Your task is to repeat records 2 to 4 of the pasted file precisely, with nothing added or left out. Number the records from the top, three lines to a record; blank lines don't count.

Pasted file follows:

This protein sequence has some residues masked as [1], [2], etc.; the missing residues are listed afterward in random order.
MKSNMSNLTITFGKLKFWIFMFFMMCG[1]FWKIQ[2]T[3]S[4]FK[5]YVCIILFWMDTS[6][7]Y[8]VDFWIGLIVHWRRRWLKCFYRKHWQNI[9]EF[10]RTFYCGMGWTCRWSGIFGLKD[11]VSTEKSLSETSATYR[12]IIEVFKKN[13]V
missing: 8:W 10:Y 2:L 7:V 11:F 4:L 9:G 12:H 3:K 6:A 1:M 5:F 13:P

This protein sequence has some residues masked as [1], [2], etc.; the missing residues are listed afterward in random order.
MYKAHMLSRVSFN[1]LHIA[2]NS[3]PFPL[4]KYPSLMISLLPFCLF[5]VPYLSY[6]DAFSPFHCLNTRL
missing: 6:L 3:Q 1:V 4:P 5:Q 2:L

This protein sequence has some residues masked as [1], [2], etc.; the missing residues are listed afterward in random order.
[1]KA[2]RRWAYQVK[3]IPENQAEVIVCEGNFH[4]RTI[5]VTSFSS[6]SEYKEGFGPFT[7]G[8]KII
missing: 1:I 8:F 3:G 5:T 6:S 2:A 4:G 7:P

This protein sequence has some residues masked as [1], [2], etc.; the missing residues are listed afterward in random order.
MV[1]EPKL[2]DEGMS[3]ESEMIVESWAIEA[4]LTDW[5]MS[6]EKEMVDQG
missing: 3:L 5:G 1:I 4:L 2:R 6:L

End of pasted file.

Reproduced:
This protein sequence has some residues masked as [1], [2], etc.; the missing residues are listed afterward in random order.
MYKAHMLSRVSFN[1]LHIA[2]NS[3]PFPL[4]KYPSLMISLLPFCLF[5]VPYLSY[6]DAFSPFHCLNTRL
missing: 6:L 3:Q 1:V 4:P 5:Q 2:L

This protein sequence has some residues masked as [1], [2], etc.; the missing residues are listed afterward in random order.
[1]KA[2]RRWAYQVK[3]IPENQAEVIVCEGNFH[4]RTI[5]VTSFSS[6]SEYKEGFGPFT[7]G[8]KII
missing: 1:I 8:F 3:G 5:T 6:S 2:A 4:G 7:P

This protein sequence has some residues masked as [1], [2], etc.; the missing residues are listed afterward in random order.
MV[1]EPKL[2]DEGMS[3]ESEMIVESWAIEA[4]LTDW[5]MS[6]EKEMVDQG
missing: 3:L 5:G 1:I 4:L 2:R 6:L